2013 MLB Trade Deadline: Key Moves Pittsburgh Pirates Could and Should Make

Jared JohnsonFeatured ColumnistJuly 31, 2013

Nate Schierholtz (right) is better than any player the Pirates have to offer at right field.
Nate Schierholtz (right) is better than any player the Pirates have to offer at right field.Thearon W. Henderson/Getty Images

The Pittsburgh Pirates are sitting pretty with the best record in MLB (64-42), but securing potential trade deadline deals for right fielder Nate Schierholtz and starting pitcher Bud Norris would help them keep their position a lot safer for the stretch run.

Pirates fans haven't had much to cheer about in a while. Their last winning season came in 1992, according to the Pittsburgh Pirates' official website. 

The past two seasons have been particularly agonizing. In 2011, the Bucs led the NL Central after 100 games, but ended the season in a 16-40 slump, according to Yahoo! Sports. 2012 was bad, too. The Pirates were 63-47 in early August before ending the season 79-83, according to ESPN's DJ Gallo. 

2013 looks very familiar to Pirates fans, but will it end in disaster again? If they acquire Nate Schierholtz and Bud Norris, a collapse looks less likely. 


Nate Schierholtz 

Schierholtz, a Chicago Cub, would shore up one of the biggest weaknesses in the Pirates' batting lineup—the right field slot. 

According to MLB.com, the Pirates' right field platoon has combined to hit just .231, which ranks second-lowest in the majors. There hasn't been much power from the position, either—only nine home runs and 37 RBI. 

Despite playing in 17 fewer games than the Pirates' right fielders, the 29-year-old Schierholtz has batted .272 with 14 home runs and 43 RBI.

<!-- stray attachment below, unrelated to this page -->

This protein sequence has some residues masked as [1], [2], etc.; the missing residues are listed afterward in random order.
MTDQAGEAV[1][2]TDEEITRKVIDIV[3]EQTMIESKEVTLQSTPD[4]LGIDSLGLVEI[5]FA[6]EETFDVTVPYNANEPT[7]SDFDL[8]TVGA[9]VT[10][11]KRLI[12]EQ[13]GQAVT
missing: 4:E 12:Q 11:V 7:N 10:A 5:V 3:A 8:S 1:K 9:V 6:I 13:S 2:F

The Pirates have also looked at acquiring Alex Rios as a potential right fielder, but Inside Pittsburgh Sports has indicated that those talks have come to a halt, as of earlier this morning. The same article also brought up Schierholtz as a viable trade option, and based on his production, he looks like a great option for the Pirates. 

MLB Trade Rumors brought up Schierholtz's one-year deal and eligibility for arbitration in 2014 as a major advantage to acquiring him. He wouldn't require a lot in return, as his somewhat advanced age puts a limit on his potential. 

Overall, Schierholtz looks like a great fit for Pittsburgh's hitting-starved right field position.


Bud Norris

Pittsburgh has one of the better starting pitching trios in the majors, with A.J. Burnett, Francisco Liriano and Jeff Locke heading up the rotation. All three pitchers possess an ERA under 3.00, with Locke way down at 2.15 and Liriano at 2.16. 

The back end, however, could use a little bit of help. Only Wandy Rodriguez has at least 10 starts outside of the top three pitchers (he has 12), and he hasn't pitched in almost two months.

Enter Bud Norris, the unimpressive, but steady, No. 1 starter for the Houston Astros

The Astros are surely a team building for the future, considering their 35-70 record and overall lack of star talent on the roster. It might make sense for them to give Norris to a contending team, like the Pirates, in exchange for some future prospects. 

Bucs Dugout has indicated that there is a strong chance Norris will be traded to the Pirates, despite the mediocre year he is having. 

Although a down year for Norris, he has been a consistent starter. He has gone at least five innings in 17 consecutive starts, and his ERA is a respectable 3.93. 

Another selling point on Norris is his year-to-year durability—he has started at least 27 games every year for three years running. And with 21 already this year, he should continue the streak. 

The 28-year-old Norris won't dazzle, but he will be reliable for the Pirates. With Norris helping hold down the No. 4 or No. 5 spot in the rotation, the Pirates can win a couple of games that they might have otherwise lost. 


Bottom Line

Schierholtz and Norris are not stars, but they will provide stability at uncertain positions for the Pirates, which could end up giving them a few extra wins in the standings at the end of the season.

And in one of the strongest divisions in MLB (St. Louis and Cincinnati are also at least 10 games above .500), those extra wins could make all the difference. 

Note: All statistics are from Baseball Reference, unless otherwise specified.